Friday, September 17, 2010

Yeah, so. I've got cancer.

I look at that sentence and I giggle.

Beloved Pens, when I called her, was at the Salvation Army. She wandered around the store for an hour longer, feeling sort of blank, and then went home and drank gin and ate ice cream.

Beloved Sister was driving when I called. She went home and had a fight with Beloved Brother-In-Law about money.

I don't know what my Sainted Mother or Beloved Father did.

I think about all of that, about life going on around me just fine, and I giggle. I saw my neighbor, Pastor Paul (Man of God) and his Lovely Wife, planting trees out in their back yard, not fifteen minutes after he'd come over and prayed with and for me, and I giggle.

Because, you know, life does go on.

At some point, my hair will fall out. If I'm lucky, I'll end up with a big scar down the back of my throat. If I'm not lucky, I'll end up with a big scar where you can see it, down the side of my neck. I'll have radiation, and maybe chemo, and possibly hideous treatments that are only whispered about in the bowels of Sunnydale.

But life will go on, regardless of what happens to me. Unless I announce it in the middle of the grocery store, nobody there will know that I Have Cancer.

I'm saying those three words over and over and over, because it's important that I understand just how serious this is. So far, it's all happened in third-person, sort of the way the discovery of the lump did. I have a feeling that that third-person sensation will return at every juncture or every new discovery: I need chemo, so I'll go third-person. Radiation is done, so I'm in third-person. Surgery is tomorrow: I'm third-person. CT is clean: it's third-person.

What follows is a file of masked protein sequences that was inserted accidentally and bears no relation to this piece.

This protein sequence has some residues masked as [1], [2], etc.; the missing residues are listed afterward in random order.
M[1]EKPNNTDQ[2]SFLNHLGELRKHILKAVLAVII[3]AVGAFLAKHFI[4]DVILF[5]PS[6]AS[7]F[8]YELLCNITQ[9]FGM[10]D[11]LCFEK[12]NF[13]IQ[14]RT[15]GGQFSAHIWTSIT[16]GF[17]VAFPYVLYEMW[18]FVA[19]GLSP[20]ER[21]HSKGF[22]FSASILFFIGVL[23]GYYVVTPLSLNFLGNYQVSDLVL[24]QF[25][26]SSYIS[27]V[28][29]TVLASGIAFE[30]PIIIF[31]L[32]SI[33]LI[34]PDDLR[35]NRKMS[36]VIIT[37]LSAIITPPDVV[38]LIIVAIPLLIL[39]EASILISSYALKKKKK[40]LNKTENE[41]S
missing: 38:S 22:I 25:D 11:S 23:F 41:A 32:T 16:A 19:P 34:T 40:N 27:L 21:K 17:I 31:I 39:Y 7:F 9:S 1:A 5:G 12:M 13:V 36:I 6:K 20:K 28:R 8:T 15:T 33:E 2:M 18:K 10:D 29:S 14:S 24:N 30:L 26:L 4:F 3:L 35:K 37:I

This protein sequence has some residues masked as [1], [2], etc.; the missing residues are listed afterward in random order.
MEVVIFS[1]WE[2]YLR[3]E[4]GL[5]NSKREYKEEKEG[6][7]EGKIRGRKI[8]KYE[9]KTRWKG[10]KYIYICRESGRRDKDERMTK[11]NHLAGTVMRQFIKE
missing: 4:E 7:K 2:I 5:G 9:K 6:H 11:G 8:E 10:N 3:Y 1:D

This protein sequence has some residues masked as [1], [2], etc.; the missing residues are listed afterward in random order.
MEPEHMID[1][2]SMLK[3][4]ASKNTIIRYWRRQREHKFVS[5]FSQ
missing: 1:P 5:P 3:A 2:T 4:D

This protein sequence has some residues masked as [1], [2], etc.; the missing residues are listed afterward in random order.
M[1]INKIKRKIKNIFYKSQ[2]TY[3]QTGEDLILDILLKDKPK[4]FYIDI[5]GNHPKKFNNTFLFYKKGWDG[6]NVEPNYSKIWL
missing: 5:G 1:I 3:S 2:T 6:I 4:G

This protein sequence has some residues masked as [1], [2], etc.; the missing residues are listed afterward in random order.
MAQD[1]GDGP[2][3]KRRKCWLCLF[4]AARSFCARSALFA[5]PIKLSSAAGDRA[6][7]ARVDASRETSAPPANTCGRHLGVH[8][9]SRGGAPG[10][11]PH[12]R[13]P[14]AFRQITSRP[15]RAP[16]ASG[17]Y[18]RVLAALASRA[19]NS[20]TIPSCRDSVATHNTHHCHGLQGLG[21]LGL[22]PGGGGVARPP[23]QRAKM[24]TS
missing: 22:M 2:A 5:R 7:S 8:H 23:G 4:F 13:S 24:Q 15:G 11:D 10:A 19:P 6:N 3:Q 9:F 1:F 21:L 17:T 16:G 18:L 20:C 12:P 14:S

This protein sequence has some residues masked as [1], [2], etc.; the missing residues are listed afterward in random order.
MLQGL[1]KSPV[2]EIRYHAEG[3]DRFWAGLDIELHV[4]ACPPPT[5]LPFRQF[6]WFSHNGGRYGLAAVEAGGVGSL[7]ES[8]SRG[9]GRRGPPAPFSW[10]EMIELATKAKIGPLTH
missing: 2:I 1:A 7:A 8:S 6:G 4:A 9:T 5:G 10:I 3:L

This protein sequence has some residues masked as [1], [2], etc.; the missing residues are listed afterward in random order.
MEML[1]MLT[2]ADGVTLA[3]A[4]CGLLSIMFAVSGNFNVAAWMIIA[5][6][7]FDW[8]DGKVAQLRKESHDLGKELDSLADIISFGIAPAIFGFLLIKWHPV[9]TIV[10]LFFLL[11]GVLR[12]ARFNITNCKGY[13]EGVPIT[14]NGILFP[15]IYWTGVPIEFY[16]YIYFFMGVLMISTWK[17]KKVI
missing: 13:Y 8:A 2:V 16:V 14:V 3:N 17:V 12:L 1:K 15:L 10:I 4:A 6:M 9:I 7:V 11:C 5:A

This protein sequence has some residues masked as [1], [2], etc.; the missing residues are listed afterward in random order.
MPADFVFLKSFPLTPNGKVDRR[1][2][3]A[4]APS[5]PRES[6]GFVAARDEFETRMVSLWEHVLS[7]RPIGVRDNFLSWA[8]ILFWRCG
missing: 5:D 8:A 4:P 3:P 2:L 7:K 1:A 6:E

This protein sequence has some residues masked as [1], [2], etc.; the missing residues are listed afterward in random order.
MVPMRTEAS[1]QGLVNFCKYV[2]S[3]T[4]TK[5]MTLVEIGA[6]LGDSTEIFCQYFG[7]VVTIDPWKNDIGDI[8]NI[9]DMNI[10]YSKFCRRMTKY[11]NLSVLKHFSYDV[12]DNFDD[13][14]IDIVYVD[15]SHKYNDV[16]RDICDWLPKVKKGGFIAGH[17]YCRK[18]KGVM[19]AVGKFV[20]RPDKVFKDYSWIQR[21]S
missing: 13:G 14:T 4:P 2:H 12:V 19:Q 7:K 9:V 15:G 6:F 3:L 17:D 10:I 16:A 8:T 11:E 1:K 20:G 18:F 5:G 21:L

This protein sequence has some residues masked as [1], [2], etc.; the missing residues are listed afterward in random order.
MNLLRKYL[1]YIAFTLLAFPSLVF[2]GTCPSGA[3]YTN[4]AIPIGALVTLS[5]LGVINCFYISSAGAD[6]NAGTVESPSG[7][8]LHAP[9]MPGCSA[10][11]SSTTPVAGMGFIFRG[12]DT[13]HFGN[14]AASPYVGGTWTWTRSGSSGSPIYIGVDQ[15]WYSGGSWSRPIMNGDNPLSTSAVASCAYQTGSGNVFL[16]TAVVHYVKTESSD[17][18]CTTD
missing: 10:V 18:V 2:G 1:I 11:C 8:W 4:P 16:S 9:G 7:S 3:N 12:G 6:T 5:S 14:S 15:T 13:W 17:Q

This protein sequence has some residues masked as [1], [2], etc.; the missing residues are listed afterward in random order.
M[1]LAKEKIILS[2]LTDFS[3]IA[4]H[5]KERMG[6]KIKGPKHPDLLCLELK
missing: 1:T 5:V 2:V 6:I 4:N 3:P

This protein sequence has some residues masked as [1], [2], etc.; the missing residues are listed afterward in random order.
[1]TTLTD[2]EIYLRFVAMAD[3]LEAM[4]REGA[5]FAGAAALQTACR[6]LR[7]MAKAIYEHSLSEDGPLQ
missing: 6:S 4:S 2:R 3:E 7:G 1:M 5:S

I recognize that it'll all come down to first-person at some point, and I really hope I have the wherewithal to write about that. I would hate to abandon the blog for lack of material--and it looks like I won't have to, now, wahoo!--or because I'm just too tired or overwhelmed to write.

So I'm not going anywhere. That's the second thing we can all hold on to as fact.

*** *** *** *** ***

I'm wearing my hair down tonight. After so many years of keeping it very short, I'm going to miss it when it goes. But then, I can be one of those women with the cool scarves and the huge earrings.

*** *** *** *** ***

I tried to reassure my Brother in Beer and Pens tonight that I was not going anywhere, that I do not plan to die from this. It is, after all, a low-grade carcinoma, with or without vascular involvement (which, frankly, scares me because I don't know what it means). My BiB kept saying, "Oh, Honey, I am so sorry" and Pens kept reassuring me that she was there for me...but I feel like I need to be there for *them* right now. It's easier for me, in a way, because I'm living through this. I may not know what's coming, but at least I don't have to imagine it happening to anybody else.

*** *** *** *** ***

Maybe radiation will clear up my acne.

*** *** *** *** ***

I really hope there's a way that we can do all this that won't involve me being trached and PEGged.

*** *** *** *** ***

This is the first night that I have cancer. By the time Rob shows up tomorrow evening, it will have been about twenty-four hours since I found out. I wonder what I'll do tomorrow to pass the time. Maybe I'll pay bills (needs to be done anyhow, and would be a nice normal thing to do). Maybe I'll research this further, though I don't know where else to look. Maybe I'll rage at God and shake my fist at the sky.

One thing I know for sure: God, whatever you conceive Him to be, has plans for me. I would not have gotten this diagnosis if it weren't part of some bigger, better plan.